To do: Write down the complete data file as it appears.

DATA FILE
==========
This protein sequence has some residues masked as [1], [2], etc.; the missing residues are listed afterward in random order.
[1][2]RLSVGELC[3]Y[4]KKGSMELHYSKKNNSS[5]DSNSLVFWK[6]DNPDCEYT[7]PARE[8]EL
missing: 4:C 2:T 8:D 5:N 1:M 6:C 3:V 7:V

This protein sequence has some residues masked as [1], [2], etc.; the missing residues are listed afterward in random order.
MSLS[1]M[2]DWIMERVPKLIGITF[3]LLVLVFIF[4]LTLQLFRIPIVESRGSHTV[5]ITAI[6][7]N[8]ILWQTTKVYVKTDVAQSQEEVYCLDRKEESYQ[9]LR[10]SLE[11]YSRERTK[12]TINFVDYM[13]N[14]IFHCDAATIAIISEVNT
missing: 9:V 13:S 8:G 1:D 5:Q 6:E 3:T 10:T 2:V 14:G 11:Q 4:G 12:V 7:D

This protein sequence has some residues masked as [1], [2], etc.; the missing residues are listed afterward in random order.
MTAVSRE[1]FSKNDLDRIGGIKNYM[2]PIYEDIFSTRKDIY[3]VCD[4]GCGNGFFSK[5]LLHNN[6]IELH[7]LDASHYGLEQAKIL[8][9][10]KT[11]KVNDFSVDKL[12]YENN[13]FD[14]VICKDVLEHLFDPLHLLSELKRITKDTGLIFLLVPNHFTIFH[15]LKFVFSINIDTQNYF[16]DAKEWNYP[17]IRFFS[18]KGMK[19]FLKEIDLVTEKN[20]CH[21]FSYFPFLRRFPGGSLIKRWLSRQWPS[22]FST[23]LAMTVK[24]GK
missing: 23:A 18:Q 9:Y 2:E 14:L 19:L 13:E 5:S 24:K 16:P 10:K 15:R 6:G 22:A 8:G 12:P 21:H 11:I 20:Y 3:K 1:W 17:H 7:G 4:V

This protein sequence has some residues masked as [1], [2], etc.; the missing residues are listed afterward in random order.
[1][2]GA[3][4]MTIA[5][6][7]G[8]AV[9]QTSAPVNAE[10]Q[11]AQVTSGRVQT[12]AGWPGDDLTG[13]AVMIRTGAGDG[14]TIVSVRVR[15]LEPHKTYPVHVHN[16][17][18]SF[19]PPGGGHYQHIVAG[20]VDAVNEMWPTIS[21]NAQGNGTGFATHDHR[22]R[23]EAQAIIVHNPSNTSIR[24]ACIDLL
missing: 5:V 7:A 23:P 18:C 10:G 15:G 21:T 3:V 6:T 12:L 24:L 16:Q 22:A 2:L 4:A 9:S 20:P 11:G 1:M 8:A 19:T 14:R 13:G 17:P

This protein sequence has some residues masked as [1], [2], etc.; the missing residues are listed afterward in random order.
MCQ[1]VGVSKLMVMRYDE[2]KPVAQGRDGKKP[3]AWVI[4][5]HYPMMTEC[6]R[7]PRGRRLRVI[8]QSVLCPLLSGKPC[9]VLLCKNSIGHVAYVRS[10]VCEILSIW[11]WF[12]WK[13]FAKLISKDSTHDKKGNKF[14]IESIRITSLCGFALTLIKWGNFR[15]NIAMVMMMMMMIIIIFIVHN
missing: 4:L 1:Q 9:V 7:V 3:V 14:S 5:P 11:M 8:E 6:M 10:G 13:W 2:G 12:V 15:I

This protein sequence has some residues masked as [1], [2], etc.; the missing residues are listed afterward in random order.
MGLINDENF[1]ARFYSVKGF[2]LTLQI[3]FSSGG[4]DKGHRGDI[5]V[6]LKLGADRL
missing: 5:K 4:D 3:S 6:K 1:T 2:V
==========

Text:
This protein sequence has some residues masked as [1], [2], etc.; the missing residues are listed afterward in random order.
[1][2]RLSVGELC[3]Y[4]KKGSMELHYSKKNNSS[5]DSNSLVFWK[6]DNPDCEYT[7]PARE[8]EL
missing: 4:C 2:T 8:D 5:N 1:M 6:C 3:V 7:V

This protein sequence has some residues masked as [1], [2], etc.; the missing residues are listed afterward in random order.
MSLS[1]M[2]DWIMERVPKLIGITF[3]LLVLVFIF[4]LTLQLFRIPIVESRGSHTV[5]ITAI[6][7]N[8]ILWQTTKVYVKTDVAQSQEEVYCLDRKEESYQ[9]LR[10]SLE[11]YSRERTK[12]TINFVDYM[13]N[14]IFHCDAATIAIISEVNT
missing: 9:V 13:S 8:G 1:D 5:Q 6:E 3:T 10:T 2:V 14:G 11:Q 4:G 12:V 7:D

This protein sequence has some residues masked as [1], [2], etc.; the missing residues are listed afterward in random order.
MTAVSRE[1]FSKNDLDRIGGIKNYM[2]PIYEDIFSTRKDIY[3]VCD[4]GCGNGFFSK[5]LLHNN[6]IELH[7]LDASHYGLEQAKIL[8][9][10]KT[11]KVNDFSVDKL[12]YENN[13]FD[14]VICKDVLEHLFDPLHLLSELKRITKDTGLIFLLVPNHFTIFH[15]LKFVFSINIDTQNYF[16]DAKEWNYP[17]IRFFS[18]KGMK[19]FLKEIDLVTEKN[20]CH[21]FSYFPFLRRFPGGSLIKRWLSRQWPS[22]FST[23]LAMTVK[24]GK
missing: 23:A 18:Q 9:Y 2:E 14:L 19:L 13:E 5:S 24:K 16:P 10:K 15:R 6:G 22:A 8:G 12:P 21:H 11:I 20:Y 3:K 1:W 17:H 7:G 4:V

This protein sequence has some residues masked as [1], [2], etc.; the missing residues are listed afterward in random order.
[1][2]GA[3][4]MTIA[5][6][7]G[8]AV[9]QTSAPVNAE[10]Q[11]AQVTSGRVQT[12]AGWPGDDLTG[13]AVMIRTGAGDG[14]TIVSVRVR[15]LEPHKTYPVHVHN[16][17][18]SF[19]PPGGGHYQHIVAG[20]VDAVNEMWPTIS[21]NAQGNGTGFATHDHR[22]R[23]EAQAIIVHNPSNTSIR[24]ACIDLL
missing: 5:V 7:A 23:P 18:C 10:G 15:G 21:T 3:V 6:T 12:L 24:L 16:Q 22:A 2:L 4:A 9:S 20:P 11:G 1:M 8:A 19:T 14:R 13:G 17:P

This protein sequence has some residues masked as [1], [2], etc.; the missing residues are listed afterward in random order.
MCQ[1]VGVSKLMVMRYDE[2]KPVAQGRDGKKP[3]AWVI[4][5]HYPMMTEC[6]R[7]PRGRRLRVI[8]QSVLCPLLSGKPC[9]VLLCKNSIGHVAYVRS[10]VCEILSIW[11]WF[12]WK[13]FAKLISKDSTHDKKGNKF[14]IESIRITSLCGFALTLIKWGNFR[15]NIAMVMMMMMMIIIIFIVHN
missing: 4:L 1:Q 9:V 7:V 3:V 14:S 5:P 11:M 8:E 6:M 10:G 13:W 2:G 12:V 15:I

This protein sequence has some residues masked as [1], [2], etc.; the missing residues are listed afterward in random order.
MGLINDENF[1]ARFYSVKGF[2]LTLQI[3]FSSGG[4]DKGHRGDI[5]V[6]LKLGADRL
missing: 5:K 4:D 3:S 6:K 1:T 2:V